- Andronico's on North Shattuck (not mine in the po'-folks neighborhood) has roasted tomatoes in the deli bar.

- In the interest of testing out Dinner Fast options, I got a rotisserie chicken from the Bowl last time. Since I ended up getting three meals out of a 2 lb chicken, it wasn't a bad value for $5.99, cooked. The cat enjoyed the little back bits that get frozen instead when I get a fresh chicken (because I cut out the back and freeze it for stock).

- I'm still looking for smaller (but not "mini" loaf pans) - must comb the King Arthur Flour Catalog.

Sunday, May 09, 2004

In the Kitchen with Grandma

The local fishwrap, which I like to make fun of for its fluffiness, does actually have pretty good food reporting. (As is fitting and proper in one of America's Culinary Capitals.)

The latest project is what they call "Rent a Grandma", where a young person of the Fast Food/Take-Out generation who did NOT grow up in their own grandmother's kitchen is paired with an Ethnically Suitable grandmother-type (bubby, yaya, abuelita ...) for a day of lessons in how to shop for and prepare the Food of Their People.

I think this is a great idea, because cooking, especially scratch cooking, seems increasingly to be thought of as a specialist skill in the age of take-out and frozen. I learned some of the basics (how brown is "browned", how to pick good produce) from my mother but I see that sort of knowledge passing away.

I'm fortunate in that the food my grandmothers served me is readily available and I can buy what I don't feel like making (or, in the case of paternal grandmother's pie crust, am not skilled enough yet to reproduce). But I still jones for those Parker House Rolls sometimes, especially at Thanksgiving. (Didn't get that recipe, but will try the Fannie Farmer one when I attempt them. I did note that they had a lot of butter in them. Knowing my grandmother and her prediliction for butterfat, I am not surprised.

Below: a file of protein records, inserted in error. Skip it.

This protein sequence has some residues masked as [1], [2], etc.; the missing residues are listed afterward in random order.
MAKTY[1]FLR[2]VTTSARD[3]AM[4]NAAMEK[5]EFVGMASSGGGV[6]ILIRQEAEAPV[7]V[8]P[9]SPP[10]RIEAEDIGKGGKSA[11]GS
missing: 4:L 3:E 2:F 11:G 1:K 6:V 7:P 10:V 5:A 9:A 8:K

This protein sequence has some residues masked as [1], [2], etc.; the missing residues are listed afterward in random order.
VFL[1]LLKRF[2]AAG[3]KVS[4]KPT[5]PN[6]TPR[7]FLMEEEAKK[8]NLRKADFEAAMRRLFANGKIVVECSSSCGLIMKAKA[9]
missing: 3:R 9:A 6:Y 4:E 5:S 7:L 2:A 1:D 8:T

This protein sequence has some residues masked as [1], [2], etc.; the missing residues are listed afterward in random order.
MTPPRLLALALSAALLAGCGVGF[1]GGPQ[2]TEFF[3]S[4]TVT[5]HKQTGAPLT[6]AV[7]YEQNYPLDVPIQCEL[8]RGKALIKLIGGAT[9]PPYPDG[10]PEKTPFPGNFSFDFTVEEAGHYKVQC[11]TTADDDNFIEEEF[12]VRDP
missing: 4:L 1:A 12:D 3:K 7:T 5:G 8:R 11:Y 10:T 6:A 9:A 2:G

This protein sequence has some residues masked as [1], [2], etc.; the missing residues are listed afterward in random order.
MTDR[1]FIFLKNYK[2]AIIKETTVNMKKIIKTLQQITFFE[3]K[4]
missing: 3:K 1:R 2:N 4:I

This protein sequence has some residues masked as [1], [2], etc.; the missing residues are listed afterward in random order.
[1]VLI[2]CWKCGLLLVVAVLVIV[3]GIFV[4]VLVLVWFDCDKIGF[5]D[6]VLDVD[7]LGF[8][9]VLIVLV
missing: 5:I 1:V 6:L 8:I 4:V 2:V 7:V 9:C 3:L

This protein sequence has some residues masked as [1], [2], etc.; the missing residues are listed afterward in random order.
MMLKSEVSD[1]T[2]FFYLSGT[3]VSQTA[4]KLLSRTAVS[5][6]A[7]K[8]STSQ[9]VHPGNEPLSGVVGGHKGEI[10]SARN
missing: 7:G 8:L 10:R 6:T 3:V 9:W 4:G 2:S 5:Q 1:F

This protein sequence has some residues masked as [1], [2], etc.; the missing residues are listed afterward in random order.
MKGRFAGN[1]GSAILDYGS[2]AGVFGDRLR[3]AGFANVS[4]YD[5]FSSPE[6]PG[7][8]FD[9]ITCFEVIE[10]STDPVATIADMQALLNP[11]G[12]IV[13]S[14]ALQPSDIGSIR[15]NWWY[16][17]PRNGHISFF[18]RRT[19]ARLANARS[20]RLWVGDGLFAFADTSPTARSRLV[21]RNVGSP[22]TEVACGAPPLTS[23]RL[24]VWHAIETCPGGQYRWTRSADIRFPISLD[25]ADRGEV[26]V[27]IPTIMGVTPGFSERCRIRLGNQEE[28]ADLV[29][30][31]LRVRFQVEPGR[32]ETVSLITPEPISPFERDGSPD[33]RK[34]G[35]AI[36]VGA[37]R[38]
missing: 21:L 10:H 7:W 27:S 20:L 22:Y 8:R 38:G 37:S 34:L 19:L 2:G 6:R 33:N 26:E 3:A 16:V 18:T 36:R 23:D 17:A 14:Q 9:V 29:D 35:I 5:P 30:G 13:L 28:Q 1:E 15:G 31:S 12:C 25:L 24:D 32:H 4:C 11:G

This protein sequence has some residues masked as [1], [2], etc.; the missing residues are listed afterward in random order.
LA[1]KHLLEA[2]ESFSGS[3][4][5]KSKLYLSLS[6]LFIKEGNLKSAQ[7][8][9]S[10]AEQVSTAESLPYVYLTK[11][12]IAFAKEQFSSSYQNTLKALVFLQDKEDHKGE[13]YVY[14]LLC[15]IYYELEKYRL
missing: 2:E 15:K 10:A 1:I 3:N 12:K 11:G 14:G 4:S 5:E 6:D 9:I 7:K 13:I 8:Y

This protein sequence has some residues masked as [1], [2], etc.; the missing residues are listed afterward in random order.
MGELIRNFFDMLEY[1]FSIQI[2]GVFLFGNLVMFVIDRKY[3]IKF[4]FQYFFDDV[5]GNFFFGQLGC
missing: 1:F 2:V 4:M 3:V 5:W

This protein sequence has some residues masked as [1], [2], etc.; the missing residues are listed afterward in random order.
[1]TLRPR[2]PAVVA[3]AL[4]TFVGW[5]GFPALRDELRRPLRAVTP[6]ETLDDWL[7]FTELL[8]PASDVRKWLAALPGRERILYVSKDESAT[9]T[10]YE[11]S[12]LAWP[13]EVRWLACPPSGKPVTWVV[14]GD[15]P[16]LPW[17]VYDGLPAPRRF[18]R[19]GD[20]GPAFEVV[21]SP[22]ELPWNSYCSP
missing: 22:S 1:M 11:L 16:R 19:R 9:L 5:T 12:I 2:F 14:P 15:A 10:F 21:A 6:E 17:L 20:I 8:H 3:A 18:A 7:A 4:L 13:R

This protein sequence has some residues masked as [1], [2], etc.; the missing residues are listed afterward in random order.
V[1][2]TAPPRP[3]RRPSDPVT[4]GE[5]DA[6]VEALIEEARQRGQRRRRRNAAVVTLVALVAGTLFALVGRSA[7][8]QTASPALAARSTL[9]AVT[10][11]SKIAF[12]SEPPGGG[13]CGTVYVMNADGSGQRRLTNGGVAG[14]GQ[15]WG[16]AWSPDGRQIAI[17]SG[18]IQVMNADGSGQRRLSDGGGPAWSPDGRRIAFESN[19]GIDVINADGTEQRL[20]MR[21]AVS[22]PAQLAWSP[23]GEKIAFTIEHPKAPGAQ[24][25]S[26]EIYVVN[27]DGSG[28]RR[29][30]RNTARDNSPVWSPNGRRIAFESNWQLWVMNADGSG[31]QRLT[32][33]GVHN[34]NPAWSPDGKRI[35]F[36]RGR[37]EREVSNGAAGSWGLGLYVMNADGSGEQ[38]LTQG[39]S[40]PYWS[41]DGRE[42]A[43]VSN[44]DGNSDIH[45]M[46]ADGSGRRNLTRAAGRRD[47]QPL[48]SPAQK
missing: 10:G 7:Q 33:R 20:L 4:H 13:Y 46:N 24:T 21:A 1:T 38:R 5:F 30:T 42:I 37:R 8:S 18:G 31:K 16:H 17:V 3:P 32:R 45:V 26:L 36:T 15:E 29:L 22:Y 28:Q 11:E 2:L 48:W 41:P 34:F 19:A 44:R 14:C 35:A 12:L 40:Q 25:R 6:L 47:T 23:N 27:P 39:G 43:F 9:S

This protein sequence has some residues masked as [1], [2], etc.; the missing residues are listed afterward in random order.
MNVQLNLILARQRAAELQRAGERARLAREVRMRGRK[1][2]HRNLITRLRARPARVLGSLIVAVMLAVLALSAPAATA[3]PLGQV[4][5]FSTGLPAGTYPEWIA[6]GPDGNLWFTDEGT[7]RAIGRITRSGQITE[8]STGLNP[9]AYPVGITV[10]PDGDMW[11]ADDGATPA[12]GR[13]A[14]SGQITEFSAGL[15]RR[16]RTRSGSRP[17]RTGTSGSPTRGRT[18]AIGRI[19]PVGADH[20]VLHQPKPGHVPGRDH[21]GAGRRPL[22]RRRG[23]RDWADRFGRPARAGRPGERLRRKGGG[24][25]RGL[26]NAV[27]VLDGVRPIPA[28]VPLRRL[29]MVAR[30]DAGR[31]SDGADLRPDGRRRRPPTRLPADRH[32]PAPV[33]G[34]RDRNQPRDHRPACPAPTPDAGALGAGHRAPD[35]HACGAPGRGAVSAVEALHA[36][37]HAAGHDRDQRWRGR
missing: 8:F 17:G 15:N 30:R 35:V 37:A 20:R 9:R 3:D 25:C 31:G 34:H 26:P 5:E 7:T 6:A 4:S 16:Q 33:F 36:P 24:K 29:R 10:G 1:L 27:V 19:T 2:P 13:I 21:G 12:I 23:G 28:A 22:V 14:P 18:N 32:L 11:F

It's a nice thing too - my mother was quite pleased when I expressed an interest in learning to make gravy, something she does very well that has fallen out of fashion in all but fancy French restaurants.

Saturday, May 01, 2004

Spring Rolls for Spring

I had a chicken breast left over and had been seeing a recipe about spring rolls with fake-chicken, carrot, and other things in the Vegetarian Times at the acupuncturist's office. So I decided to make spring rolls. I had some rice wrappers from the Berkeley Bowl.

I diced the chicken, along with half a cuke, half a pepper, a grated carrot, some cilantro, and a good glug of rice vinegar.

All the recipes I have seen talk about getting the hang of the rice wrappers. It's true! First I soaked them in warm water too long so they were too pliable and tearing. (I ate those) Then I didn't get the hang of rolling them - fill, fold the sides over, THEN roll. I ate those mistakes too.

I finally got to the point where I could roll them ok (all the filling was tucked in) but frying them turned into a GREAT BIG MESS. I have seen some recipes where the rice wrappers are fried but I wonder if eggroll wrappers might be better for this. Hmmmm. It was pretty delicate; I wonder if doubling up might help for frying.

But at least I think I have the idea down for non-fried rice-wrapper rolls. A little more practice and I should be pretty good at those.

Speaking of delicious rolled things, the Bowl has Lumpia in the freezer section. Yeah!